Craft + Design Canberra members win all four prizes of ACT Historic Places Art Prize

Craft + Design Canberra are proud supporters of the ACT Historic Places Art Prize. The 2022-23 ACT Historic Places Art Prize aims to support ACT and regional artists, to exhibit their works, and to encourage a deeper appreciation of Canberra’s cultural and natural heritage through artistic engagements with our cultural places.  

The ACT Historic Places Art Prize is a regional, non-acquisitive competition and exhibition open to works in any medium by artists aged 18 years and over who are a resident of the ACT or the surrounding Canberra region (including Bega, Eurobodalla, Hilltops, Goulburn Mulwaree, Queanbeyan-Palerang, Snowy Monaro, Upper Lachlan and Yass Valley LGAs). 

A huge congratulations to Craft + Design Canberra members who were all winners announced by Minister for the Arts Tara Cheyne on Saturday 29 July:

1st prize– Robyn Campbell | DWELLING PLACE

‘Dwelling Place’ grew from historical research and observations of the Victorian interior of Lanyon Homestead, surrounding paddocks, river, and distant landscape.Its supporting structure of a burnt, twisted stand suggests impermanence and the indigenous population’s firestick practices, which maintained the grasslands before European occupation.The glass cloche is a protective device. In ‘Dwelling Place’ it represents preservation, but also containment. The wire contains the history of European settlement in its manufacture, the bending and unbending for different uses over time, and the suggestion of fencing and the constraint imposed on the indigenous population and the landscape by colonial settlement. The line of wire also expresses the Brindabellas surrounding Lanyon.Stone is solid and permanent. Here the central “stone” represents something precious; its transparency and reflection in the black base also suggest impermanence. This is the challenge for curation and conservation: how to present and preserve objects and stories through time.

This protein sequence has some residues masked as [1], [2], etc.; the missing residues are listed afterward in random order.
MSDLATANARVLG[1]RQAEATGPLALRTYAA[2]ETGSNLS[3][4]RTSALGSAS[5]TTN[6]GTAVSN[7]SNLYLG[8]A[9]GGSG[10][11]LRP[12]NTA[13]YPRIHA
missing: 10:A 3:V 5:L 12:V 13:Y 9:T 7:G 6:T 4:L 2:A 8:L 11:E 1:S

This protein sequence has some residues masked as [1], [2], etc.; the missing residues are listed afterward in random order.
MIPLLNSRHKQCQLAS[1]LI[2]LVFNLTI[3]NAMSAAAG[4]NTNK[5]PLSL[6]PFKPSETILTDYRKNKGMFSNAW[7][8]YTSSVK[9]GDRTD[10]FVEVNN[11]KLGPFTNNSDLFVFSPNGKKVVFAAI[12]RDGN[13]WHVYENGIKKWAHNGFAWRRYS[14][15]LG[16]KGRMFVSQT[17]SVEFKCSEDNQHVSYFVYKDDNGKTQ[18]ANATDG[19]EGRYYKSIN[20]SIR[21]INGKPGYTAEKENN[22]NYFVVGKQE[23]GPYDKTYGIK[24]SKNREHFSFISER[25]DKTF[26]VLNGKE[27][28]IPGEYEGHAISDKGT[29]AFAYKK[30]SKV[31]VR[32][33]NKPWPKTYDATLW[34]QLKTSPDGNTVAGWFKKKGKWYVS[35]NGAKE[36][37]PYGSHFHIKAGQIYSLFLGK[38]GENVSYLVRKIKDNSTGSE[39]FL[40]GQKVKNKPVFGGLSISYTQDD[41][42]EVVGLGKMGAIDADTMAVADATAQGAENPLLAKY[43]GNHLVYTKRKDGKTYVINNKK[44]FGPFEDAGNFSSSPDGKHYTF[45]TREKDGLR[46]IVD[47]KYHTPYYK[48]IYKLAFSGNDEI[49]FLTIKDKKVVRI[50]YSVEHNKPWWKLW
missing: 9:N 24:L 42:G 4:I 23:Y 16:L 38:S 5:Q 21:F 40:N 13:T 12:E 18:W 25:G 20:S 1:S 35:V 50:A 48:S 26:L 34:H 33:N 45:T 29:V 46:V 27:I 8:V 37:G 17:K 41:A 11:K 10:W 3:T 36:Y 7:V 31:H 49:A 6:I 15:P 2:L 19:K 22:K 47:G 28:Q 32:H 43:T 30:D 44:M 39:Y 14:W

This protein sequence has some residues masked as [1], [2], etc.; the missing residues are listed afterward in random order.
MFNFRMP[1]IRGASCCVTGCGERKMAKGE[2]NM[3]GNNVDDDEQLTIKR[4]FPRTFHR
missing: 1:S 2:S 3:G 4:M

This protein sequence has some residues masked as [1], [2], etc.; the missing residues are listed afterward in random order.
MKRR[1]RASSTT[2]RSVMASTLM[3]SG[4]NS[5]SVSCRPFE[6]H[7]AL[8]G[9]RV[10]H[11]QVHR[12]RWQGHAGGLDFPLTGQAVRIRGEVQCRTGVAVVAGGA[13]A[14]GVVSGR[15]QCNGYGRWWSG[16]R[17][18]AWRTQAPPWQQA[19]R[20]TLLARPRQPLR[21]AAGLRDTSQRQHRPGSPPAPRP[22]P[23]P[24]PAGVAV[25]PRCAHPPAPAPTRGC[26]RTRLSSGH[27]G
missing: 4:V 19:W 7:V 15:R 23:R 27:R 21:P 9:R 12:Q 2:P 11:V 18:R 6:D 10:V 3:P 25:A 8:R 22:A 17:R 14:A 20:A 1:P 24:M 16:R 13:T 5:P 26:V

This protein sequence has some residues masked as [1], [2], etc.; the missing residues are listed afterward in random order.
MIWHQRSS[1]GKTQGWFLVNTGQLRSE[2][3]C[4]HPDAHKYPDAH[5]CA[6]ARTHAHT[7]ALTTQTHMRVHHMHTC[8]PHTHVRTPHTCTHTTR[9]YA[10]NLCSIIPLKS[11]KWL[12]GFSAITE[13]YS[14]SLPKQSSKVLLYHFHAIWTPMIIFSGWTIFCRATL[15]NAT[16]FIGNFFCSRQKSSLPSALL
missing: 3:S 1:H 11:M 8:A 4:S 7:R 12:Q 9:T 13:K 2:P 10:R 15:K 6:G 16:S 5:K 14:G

2nd prize – Jessika Spencer | OCHRE

Upon reflecting on Canberra, known to First Nations people as Kamberri, Thawra, and the country that the Lanyon Homestead is situated on, my mind went to the sacred sites that are both on and around it. Quietly hidden so that most aren’t aware, but are watched over by Elders and Traditional Owners. Some are heritage listed, some aren’t. All are as important as each other. The spaces that emus roam freely, leaving feathers behind in their wake. The clear quartz that is scattered throughout, and feels like small pieces of magic adorning the ground. The white ochre that grows thick in pigment, that was, and is still used in ceremony. With permission, I have embellished this woven wall hanging with emu feathers and plant fibres. I have used purchased clear quartz crystals, meant to mimic the ones found out on country. The white fibres representing the pure ochre. It all ties together into one.

3rd Prize - Tuggeranong Arts Centre Prize – Lynne Flemons | HOMAGE

Homage' is a tribute to Sidney Nolan and The Nolan Collection which was once housed in the Lanyon Homestead. Sidney Nolan's most identifiable motif, that of the Kelly armour, is evident. Nolan was drawn to the landscape around Lanyon and wanted his work to be shown here. The references to the pastoral industry and the scar tree speak to the layered history of land use practices here, both European and First Nations.

Craft + Design Canberra Prize – Sue Peachey | ELIZABETH’S HANDKERCHIEF WITH MOTH

Elizabeth Morton was a convict who lived at Lanyon in 1836 working as unpaid domestic help. Australia is regarded by many as an egalitarian society but its settler origins were hierarchical. A delicate linen handkerchief would only come into the hands of a female convict while working in the laundry. The placement of the artwork within the homestead, with Elizabeth’s embroidered initials, is a defiant act and a protest against inequality which is again prevalent. Since 2009 the top 10% of Australians received 93% of real per adult economic growth while the remaining 90% received just 7%.*Indigenous people, flora and fauna were displaced at Lanyon with the arrival of colonial methods of land management. A native moth sitting on the fabric notes the continuing decline of migratory Bogong moths and numerous other Indigenous species across Australia as a result of our industrialised capitalistic society. These intersections of landowner/convict and Indigenous/colonial were prominent at the time of early settlement at Lanyon Homestead and continue to have echoes today.*The Australian Institute, April 11, 2023.

The winners and finalists art works are on display at Lanyon Homestead until 15 October 2023.  Book a tour of the Homestead here.

Images by 5 Foot Photography